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Many of us also worry about handwriting, grammar, and vocabulary when we write. Editing yourself is useful when you send emails or write memos, but you don’t need to self-edit when you’re scribbling your ideas. Write the thoughts exactly as they come to you. You can clean them up later if they turn out to be useful.

Final Thoughts

When you offer your brain the opportunity to process, you’ll gain amazing insights.

Give yourself at least three times during the week for diffused thinking. This could mean that you schedule three walks or other relaxing tasks during your week. (Don’t forget to take your recording device with you.) If you work in a creative field, you may need to give yourself time for diffused thinking every day.

Remember, you don’t need to go into your relaxed activity with a specific target in mind. Simply allow thoughts to come and go. You’d be amazed at all the great ideas waiting for the chance to be heard.

More on How to Get More Ideas

Featured photo credit: Kaleidico via unsplash.com

Reference

More by this author

Leon Ho

Founder & CEO of Lifehack

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Last Updated on January 12, 2021

The Power of Tapping into Your Hidden Creativity

The Power of Tapping into Your Hidden Creativity

Despite what you might have been taught — everyone can be creative.

It’s too easy to think of creativity as just being reserved for musicians, artists and writers. In reality, creativity can be used in all jobs and in all areas of life.

I’m referring to creative traits such as thinking outside the box, finding new solutions to old problems, and combining two ideas to invent a new one.

For example, think of Henry Ford. He gave people automobiles, when at that time, they probably just wanted faster horses!

And, then there is Elon Musk. He found a workable solution to the problem of congested roads in towns and cities — the Hyperloop! This is an underground tunnel system that is designed to connect major conurbations using clean, ultra-fast capsules that can carry passengers, cars and freight. In the case of cars — Musk envisages elevators taking the cars down to the tunnel system. Ingenious.

As a final example, I want to tell you about Saltwater Brewery in Florida. They’ve created six-pack rings that are edible by marine life. So instead of the six-pack rings ending up in the ocean and killing sea creatures, these rings actually feed them. They’re made from the by-products of beer brewing, and contain either barley or wheat, and are not just safe for fish to eat — but humans can eat them too!

Let’s turn now to see how improving your creativity can improve your life.

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Creativity Will Improve Your Outlook

As a Psychology Today article reveals, people who practice everyday creativity (like finding new ways to work, preparing meals and solving crosswords) share personality traits with those we regard as ‘genuinely’ creative, such as: artists, designers and musicians.[1]

The shared traits include:

  • Curiosity
  • Drive
  • Open-mindedness
  • Persistence
  • Positivity

Some studies also suggest that people who regularly indulge in creative pursuits are less judgmental and more flexible.

It’s no wonder then, that there is a proven link between creativity and enhanced mental health (this could be due to creative thinkers’ superior problem-solving skills).[2]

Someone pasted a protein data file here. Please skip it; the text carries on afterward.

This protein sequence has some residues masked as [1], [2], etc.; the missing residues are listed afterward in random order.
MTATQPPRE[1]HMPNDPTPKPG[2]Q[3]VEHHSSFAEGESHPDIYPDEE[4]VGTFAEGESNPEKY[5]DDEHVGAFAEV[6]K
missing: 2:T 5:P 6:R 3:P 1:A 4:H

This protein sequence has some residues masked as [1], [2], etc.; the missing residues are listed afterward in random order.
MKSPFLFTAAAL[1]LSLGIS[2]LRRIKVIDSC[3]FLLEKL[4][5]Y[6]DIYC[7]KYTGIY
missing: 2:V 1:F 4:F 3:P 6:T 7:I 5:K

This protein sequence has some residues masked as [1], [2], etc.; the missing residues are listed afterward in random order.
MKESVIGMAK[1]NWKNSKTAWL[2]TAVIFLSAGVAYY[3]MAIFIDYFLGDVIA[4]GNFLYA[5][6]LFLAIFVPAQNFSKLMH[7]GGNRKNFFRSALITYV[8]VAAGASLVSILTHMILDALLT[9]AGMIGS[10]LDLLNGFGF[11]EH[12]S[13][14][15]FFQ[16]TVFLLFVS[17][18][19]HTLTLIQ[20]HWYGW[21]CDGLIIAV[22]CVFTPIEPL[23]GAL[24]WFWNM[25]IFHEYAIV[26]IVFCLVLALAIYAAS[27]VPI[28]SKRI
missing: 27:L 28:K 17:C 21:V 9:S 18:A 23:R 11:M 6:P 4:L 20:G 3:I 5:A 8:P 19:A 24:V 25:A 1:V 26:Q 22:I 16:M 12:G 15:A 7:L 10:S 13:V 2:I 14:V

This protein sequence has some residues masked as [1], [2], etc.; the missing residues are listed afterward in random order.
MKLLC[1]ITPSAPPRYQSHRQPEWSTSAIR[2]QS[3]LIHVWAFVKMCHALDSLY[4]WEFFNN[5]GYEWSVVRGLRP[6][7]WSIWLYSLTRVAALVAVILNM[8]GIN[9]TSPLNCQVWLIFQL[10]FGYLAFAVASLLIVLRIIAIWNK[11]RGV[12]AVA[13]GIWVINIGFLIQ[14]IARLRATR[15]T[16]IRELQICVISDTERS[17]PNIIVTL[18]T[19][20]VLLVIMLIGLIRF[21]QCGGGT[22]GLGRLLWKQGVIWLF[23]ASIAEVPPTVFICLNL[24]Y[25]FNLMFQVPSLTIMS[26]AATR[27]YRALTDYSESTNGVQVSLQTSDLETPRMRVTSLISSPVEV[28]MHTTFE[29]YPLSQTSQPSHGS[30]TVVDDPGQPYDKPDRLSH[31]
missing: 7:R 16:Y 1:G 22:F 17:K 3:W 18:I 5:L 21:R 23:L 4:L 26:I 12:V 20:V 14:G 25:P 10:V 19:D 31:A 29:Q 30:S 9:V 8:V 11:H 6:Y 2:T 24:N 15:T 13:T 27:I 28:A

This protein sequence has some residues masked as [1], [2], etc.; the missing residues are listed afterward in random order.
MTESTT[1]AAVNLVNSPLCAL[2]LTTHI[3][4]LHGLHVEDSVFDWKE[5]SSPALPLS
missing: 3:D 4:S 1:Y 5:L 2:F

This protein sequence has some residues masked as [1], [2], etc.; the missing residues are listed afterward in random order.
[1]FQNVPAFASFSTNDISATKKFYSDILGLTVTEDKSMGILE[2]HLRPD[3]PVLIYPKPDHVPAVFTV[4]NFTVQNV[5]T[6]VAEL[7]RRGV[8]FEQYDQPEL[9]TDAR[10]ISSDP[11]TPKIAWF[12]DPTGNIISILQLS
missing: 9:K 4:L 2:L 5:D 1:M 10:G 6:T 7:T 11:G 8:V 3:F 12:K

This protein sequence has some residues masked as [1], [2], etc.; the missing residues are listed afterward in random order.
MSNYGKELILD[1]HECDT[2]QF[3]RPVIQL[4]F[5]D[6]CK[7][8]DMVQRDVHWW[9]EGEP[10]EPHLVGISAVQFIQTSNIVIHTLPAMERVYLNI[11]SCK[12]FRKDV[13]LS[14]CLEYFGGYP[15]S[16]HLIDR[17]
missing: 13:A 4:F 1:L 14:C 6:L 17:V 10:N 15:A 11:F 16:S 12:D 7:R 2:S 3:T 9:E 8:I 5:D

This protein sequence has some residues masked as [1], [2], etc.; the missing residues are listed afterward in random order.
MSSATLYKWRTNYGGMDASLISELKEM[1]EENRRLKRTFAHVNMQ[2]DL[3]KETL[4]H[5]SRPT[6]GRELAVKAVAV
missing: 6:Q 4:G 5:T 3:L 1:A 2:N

I hope I’ve said enough to convince you that exploring your creative side can improve your outlook on life.

So what’s the best way to get creative? 

Boost your confidence.

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When you have ample self-confidence, you won’t be afraid to try new things and to break out of your comfort zone. Both of these things will put you in touch with your inner creative genie — who’s just waiting to work their magic on your behalf!

But, how can you boost your confidence? 

…by constantly facing and overcoming challenges.

Creativity Will Increase Opportunities

Creative individuals often notice more opportunities in life.

How come?

Because they’ve learned how to find a way to turn any obstacle into an opportunity by tackling it from another angle. They’re also more likely to SEE the opportunity in the first place, just by having an open mind; whereas someone who is not tapping into their creativity may miss these hidden opportunities. 

For example, one of my friends recently lost his job as a senior administrator for an insurance company. He’d worked there for more than 10 years, and although he wasn’t excited by the job, it paid his bills.

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When he was told that his job was to go, he was initially shocked and knocked off track. However, my friend is a resilient and creative soul, and within a few days, he’d formulated a plan to not only secure a new job, but also to make a positive change in his career. He did this by taking his administrator skills and his deep knowledge of finance and insurance and turning himself into a business consultant.

It’s still early days for him, but he’s already secured several clients, and I predict his new career will be a happy and successful one.

If you feel stuck in a rut, then try some (or all) of these things to break yourself free:

  • Get moving – yes, staying still is staying stuck; moving is getting unstuck!
  • Look for the positives – when you do this, you’ll open the door to opportunities.
  • Start small – you don’t necessarily need to make a big jump; instead, you can make small changes that create an unstoppable forward trend.

Creativity Gives You Freedom to Mess Up

“I have not failed. I’ve just found 10,000 ways that won’t work.” ― Thomas A. Edison

I love that quote, as it cleverly demonstrates that creativity is all about experimentation. And, experimentation often means making mistakes!

If you’ve ever watched a graphic designer at work, you’ll notice one thing: they’re constantly changing things until they get the look and feel that they desire.

That’s how most creative people work. They keep trying new and different things until they have that aha moment.

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So how about you? 

Are you currently afraid to try new things? Perhaps because you’re worried about losing face? 

If you are, then you’re holding back your creative potential. To unleash it, I recommend throwing caution to the wind and pushing yourself through your self-created mental barriers.

Once you’ve learned to have thoughts and ideas that are free from your current conditioning, then you’ll have learned the secret to living a creative life.

We all have creativity within us. And, by adopting the suggestions above, you can tap into this hidden force for good. When you do that, your life will take on a new trajectory — one that leads to happiness, fulfillment and success.

Featured photo credit: William Iven via unsplash.com

Reference

[1] Psychology Today: Everyday Creativity
[2] CNN: A Creative Life is a Healthy Life